The "broom hoax:" magic can't break gravity
It's easy to believe in magic when scientific knowledge is lacking. So it goes when a very old meme floats to the surface of discourse to claim that the Earth's gravity is going to "shift," and because of this, brooms (of all things!) will be capable of standing on their own. For an undisclosed amount of time.
Of course, this is not the case. Although we know surprisingly little about gravity itself, we know a lot about how it affects the physical world. In fact, we've known since Isaac Newton first described it in his 1687 masterpiece, "Philosophiae Naturalis Principia Mathematica;" as a constant, measurable force.
But memes and hoaxes don't need science or history to work, which is why the rumor that Earth's gravity is in a special mood that causes brooms to stand on their own made its way through the internet. The most interesting thing about memes is how adept they are at manipulating our belief systems. Consider this person:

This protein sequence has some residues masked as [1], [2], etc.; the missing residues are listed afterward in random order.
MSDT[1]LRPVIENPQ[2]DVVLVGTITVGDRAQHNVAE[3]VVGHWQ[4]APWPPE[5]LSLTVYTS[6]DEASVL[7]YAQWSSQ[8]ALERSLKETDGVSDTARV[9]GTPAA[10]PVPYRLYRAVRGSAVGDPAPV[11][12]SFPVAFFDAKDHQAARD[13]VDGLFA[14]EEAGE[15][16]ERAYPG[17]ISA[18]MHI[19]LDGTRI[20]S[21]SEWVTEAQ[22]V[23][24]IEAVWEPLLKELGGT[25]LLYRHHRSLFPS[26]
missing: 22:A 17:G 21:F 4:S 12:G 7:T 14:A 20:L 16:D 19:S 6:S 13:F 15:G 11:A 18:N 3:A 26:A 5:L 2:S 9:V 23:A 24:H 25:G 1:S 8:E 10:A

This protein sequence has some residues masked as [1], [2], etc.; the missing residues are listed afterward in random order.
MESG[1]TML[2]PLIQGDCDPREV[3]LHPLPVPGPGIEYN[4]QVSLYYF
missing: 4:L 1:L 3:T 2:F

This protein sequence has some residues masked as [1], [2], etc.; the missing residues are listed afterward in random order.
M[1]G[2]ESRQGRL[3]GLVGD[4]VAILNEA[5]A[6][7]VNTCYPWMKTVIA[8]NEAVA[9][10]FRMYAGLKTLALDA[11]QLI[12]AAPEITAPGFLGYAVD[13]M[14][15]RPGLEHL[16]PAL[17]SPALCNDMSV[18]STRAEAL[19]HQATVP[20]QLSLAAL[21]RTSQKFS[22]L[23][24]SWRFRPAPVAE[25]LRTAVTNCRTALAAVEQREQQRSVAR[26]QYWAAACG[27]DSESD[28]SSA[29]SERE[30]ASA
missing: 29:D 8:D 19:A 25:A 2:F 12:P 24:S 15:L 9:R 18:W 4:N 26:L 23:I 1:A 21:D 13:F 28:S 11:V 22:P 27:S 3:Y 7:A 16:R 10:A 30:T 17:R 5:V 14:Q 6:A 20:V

Okay so NASA said today was the only day a broom can stand up on its own because of the gravitational pull...I didn’t believe it at first but OMG! 😭😭😭😭😭 pic.twitter.com/M0HCeemyGt— mk (@mikaiylaaaaa) February 10, 2020
Believe it or not, it's not unlikely that this Twitter user is in on the gag, and is simply cashing-in on the social media trend, for the RTs. It has been known to happen.
It should but doesn't go without saying that NASA did not and never will announce that gravity is actually a magic force, let alone one that coincidentally changes just to make our brooms spooky.
Brooms have a low center of gravity
In fact, brooms have a low center of gravity, which means that if the bristles are mashed outwards to encompass a larger surface area, the broom can "stand on its own," under normal, Earth-bound gravity.
The "broom hoax" is an old one, and usually reappears during vernal equinox (the first day of Spring); when waves of superstition reach high-tide.
In the philosophy of science, Occam's razor is basically the idea that the simplest explanation — with the greatest explanatory power — is usually the correct one. So don't be fooled.